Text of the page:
Public safety activist and City Council candidate Tim Pleasant sees it very differently.
Pleasant, who has been a member of the SCIP public safety citizen committee since its inception, insists that SCIP is less citizen-driven than what Scott suggests.
"At the outset, Council promised that SCIP would be 100-percent citizen driven," he said. "The reality is that Council overrules citizen committee recommendations by deleting recommended projects and adding projects that were rejected."
Pleasant also takes issue with the way SCIP 01 gives voters an all-or-nothing choice. He claims that the citizen committees were promised that they would be able to prioritize and categorize their recommended projects in a way that would let voters choose which to approve.
"But that's not what happened," he said. "Making this an all-or-nothing package gives a second ice rink at Sertich Center equal priority to building fire stations, and renovation of the Pioneers Museum equal priority to a flood-control project on Fountain Creek.
"There's a lot of very good projects on this list," Pleasant added, "but there's also window dressing. If the choice is all or-nothing, I think the voters are going to choose nothing."
Jann Nance and Jan Doran of the Council of Neighborhood Organizations criticize SCIP 01 from a different angle. "Ask yourself why traditionally anti-tax entities like developers and realtors are pouring contributions into the campaign promoting this tax increase," Nance observed. "The answer, I think, is that the $60 million in annual tax revenues produced by this measure will take heat off the city to make development pay its way."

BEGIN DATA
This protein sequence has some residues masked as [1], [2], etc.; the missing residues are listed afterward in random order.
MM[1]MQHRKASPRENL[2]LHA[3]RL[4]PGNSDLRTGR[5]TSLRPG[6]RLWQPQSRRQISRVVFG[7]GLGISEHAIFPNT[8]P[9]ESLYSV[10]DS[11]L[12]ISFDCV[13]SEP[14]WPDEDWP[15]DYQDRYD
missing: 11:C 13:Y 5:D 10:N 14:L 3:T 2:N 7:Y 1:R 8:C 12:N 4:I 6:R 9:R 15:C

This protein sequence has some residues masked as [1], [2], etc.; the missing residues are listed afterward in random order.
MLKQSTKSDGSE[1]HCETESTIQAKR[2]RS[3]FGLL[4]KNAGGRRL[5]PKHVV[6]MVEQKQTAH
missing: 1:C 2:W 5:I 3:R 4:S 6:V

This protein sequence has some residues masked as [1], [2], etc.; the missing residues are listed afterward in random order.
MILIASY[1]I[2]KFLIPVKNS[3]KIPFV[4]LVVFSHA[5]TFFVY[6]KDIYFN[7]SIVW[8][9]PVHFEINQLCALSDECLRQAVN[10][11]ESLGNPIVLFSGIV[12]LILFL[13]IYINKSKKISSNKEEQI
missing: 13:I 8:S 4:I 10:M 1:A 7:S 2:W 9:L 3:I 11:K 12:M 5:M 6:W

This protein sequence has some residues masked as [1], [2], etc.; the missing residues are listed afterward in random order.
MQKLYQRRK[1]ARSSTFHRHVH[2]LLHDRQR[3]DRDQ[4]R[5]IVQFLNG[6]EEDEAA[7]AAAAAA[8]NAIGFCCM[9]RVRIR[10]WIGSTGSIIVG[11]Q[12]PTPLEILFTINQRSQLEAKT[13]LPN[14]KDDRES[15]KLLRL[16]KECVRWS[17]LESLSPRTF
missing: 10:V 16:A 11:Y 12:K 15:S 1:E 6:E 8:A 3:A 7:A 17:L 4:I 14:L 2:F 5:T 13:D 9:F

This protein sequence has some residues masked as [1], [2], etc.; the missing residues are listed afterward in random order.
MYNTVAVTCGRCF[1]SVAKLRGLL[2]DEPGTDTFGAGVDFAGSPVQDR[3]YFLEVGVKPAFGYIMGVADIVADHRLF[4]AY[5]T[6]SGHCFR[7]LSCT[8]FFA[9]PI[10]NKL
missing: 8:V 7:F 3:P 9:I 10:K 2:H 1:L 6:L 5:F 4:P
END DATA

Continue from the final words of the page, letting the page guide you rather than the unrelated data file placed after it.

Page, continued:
"CONO is concerned," Doran added, "that SCIP 01 would provide tacit voter blessing to a system that refuses to tie infrastructure cost and fiscal impact analysis to development approval. It would propagate the old system of taxpayers subsidizing developers."
A final complaint of some SCIP 01 critics is that the .9 percent sales tax would raise city taxes by nearly 40 percent and represent the highest tax increase in 30 years.
According to city budget manager Mike Anderson, however, Colorado Springs' 2.1 percent sales tax is significantly lower than any of the 10 largest Front Range municipalities. In a number of cases, it's lower by over half.
"A 40 percent increase sounds huge," Anderson said, "but only because the base rate is so low. Our tax structure can't meet our service and infrastructure demands, and it's been that way for quite some time."
These companies -- mainly development groups -- have contributed the bulk of the $78,650 war chest to sway voters to approve the SCIP tax proposal:
Colo. Assoc. of Realtors: $20,000
Colo. Spgs. Homebuilders Assoc.: $10,000
LaPlata Investments: $10,000
Development Management: $10,000
Colo. Spgs. Chamber of Commerce: $10,000
Picolan, Inc.: $5,000
MasterBilt Homes: $2,000
Rothgerber, Johnson & Lyons: $1,000